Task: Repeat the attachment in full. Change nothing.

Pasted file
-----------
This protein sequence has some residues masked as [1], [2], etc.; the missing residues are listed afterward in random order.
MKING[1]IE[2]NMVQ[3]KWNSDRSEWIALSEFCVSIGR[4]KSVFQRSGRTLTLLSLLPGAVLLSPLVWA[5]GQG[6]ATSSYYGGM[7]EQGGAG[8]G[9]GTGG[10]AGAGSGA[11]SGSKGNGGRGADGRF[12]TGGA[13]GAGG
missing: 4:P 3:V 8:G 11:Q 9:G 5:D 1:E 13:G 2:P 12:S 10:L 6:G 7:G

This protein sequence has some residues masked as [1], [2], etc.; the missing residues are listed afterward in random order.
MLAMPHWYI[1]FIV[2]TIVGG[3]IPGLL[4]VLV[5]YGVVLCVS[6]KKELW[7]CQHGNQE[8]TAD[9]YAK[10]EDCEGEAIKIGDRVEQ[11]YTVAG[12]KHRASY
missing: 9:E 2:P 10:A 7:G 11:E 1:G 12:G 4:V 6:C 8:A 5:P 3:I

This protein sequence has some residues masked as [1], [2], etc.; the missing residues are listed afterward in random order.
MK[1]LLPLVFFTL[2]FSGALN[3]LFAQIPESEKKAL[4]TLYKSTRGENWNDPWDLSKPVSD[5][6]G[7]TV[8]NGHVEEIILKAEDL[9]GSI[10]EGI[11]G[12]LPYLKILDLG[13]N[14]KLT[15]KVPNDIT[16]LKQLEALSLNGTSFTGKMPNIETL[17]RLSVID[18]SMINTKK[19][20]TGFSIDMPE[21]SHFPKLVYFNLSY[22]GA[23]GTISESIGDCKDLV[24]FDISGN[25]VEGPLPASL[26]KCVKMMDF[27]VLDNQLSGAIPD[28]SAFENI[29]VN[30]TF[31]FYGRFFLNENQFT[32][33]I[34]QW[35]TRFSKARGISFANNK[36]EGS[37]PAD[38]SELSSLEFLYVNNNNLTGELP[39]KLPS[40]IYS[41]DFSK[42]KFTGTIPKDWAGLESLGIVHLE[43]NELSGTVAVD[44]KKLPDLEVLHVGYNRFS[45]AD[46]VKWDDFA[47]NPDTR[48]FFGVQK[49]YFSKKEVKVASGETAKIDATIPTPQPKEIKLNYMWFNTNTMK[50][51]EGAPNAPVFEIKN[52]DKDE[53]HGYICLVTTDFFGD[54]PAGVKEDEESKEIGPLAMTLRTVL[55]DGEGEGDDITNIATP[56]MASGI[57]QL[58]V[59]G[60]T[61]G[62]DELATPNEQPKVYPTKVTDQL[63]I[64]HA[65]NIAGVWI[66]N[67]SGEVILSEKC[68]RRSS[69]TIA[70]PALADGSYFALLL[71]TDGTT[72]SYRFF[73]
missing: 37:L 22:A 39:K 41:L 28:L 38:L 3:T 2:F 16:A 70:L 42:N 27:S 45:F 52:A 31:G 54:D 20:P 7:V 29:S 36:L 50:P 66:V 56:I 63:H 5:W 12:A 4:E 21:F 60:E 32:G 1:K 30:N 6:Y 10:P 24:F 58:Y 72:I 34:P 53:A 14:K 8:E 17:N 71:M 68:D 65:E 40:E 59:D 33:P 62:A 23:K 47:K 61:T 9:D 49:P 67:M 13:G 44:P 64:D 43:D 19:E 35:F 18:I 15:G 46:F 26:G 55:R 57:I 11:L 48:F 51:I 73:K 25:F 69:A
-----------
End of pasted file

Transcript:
This protein sequence has some residues masked as [1], [2], etc.; the missing residues are listed afterward in random order.
MKING[1]IE[2]NMVQ[3]KWNSDRSEWIALSEFCVSIGR[4]KSVFQRSGRTLTLLSLLPGAVLLSPLVWA[5]GQG[6]ATSSYYGGM[7]EQGGAG[8]G[9]GTGG[10]AGAGSGA[11]SGSKGNGGRGADGRF[12]TGGA[13]GAGG
missing: 4:P 3:V 8:G 11:Q 9:G 5:D 1:E 13:G 2:P 12:S 10:L 6:G 7:G

This protein sequence has some residues masked as [1], [2], etc.; the missing residues are listed afterward in random order.
MLAMPHWYI[1]FIV[2]TIVGG[3]IPGLL[4]VLV[5]YGVVLCVS[6]KKELW[7]CQHGNQE[8]TAD[9]YAK[10]EDCEGEAIKIGDRVEQ[11]YTVAG[12]KHRASY
missing: 9:E 2:P 10:A 7:G 11:E 1:G 12:G 4:V 6:C 8:A 5:P 3:I

This protein sequence has some residues masked as [1], [2], etc.; the missing residues are listed afterward in random order.
MK[1]LLPLVFFTL[2]FSGALN[3]LFAQIPESEKKAL[4]TLYKSTRGENWNDPWDLSKPVSD[5][6]G[7]TV[8]NGHVEEIILKAEDL[9]GSI[10]EGI[11]G[12]LPYLKILDLG[13]N[14]KLT[15]KVPNDIT[16]LKQLEALSLNGTSFTGKMPNIETL[17]RLSVID[18]SMINTKK[19][20]TGFSIDMPE[21]SHFPKLVYFNLSY[22]GA[23]GTISESIGDCKDLV[24]FDISGN[25]VEGPLPASL[26]KCVKMMDF[27]VLDNQLSGAIPD[28]SAFENI[29]VN[30]TF[31]FYGRFFLNENQFT[32][33]I[34]QW[35]TRFSKARGISFANNK[36]EGS[37]PAD[38]SELSSLEFLYVNNNNLTGELP[39]KLPS[40]IYS[41]DFSK[42]KFTGTIPKDWAGLESLGIVHLE[43]NELSGTVAVD[44]KKLPDLEVLHVGYNRFS[45]AD[46]VKWDDFA[47]NPDTR[48]FFGVQK[49]YFSKKEVKVASGETAKIDATIPTPQPKEIKLNYMWFNTNTMK[50][51]EGAPNAPVFEIKN[52]DKDE[53]HGYICLVTTDFFGD[54]PAGVKEDEESKEIGPLAMTLRTVL[55]DGEGEGDDITNIATP[56]MASGI[57]QL[58]V[59]G[60]T[61]G[62]DELATPNEQPKVYPTKVTDQL[63]I[64]HA[65]NIAGVWI[66]N[67]SGEVILSEKC[68]RRSS[69]TIA[70]PALADGSYFALLL[71]TDGTT[72]SYRFF[73]
missing: 37:L 22:A 39:K 41:L 28:L 38:L 3:T 2:F 16:A 70:L 42:N 27:S 45:F 52:A 31:G 54:D 20:P 7:V 29:S 36:L 50:P 66:V 56:I 63:H 5:W 12:A 4:E 21:F 60:E 32:G 1:K 30:N 6:Y 10:P 24:F 58:Y 72:I 34:P 53:A 14:K 8:E 17:N 71:M 68:D 65:E 40:E 59:D 33:P 62:A 23:K 47:K 61:T 9:D 49:P 67:M 13:G 44:P 64:D 43:D 19:E 35:F 18:I 15:G 46:F 26:G 55:R 57:I 11:L 48:F 51:I 73:K 25:F 69:A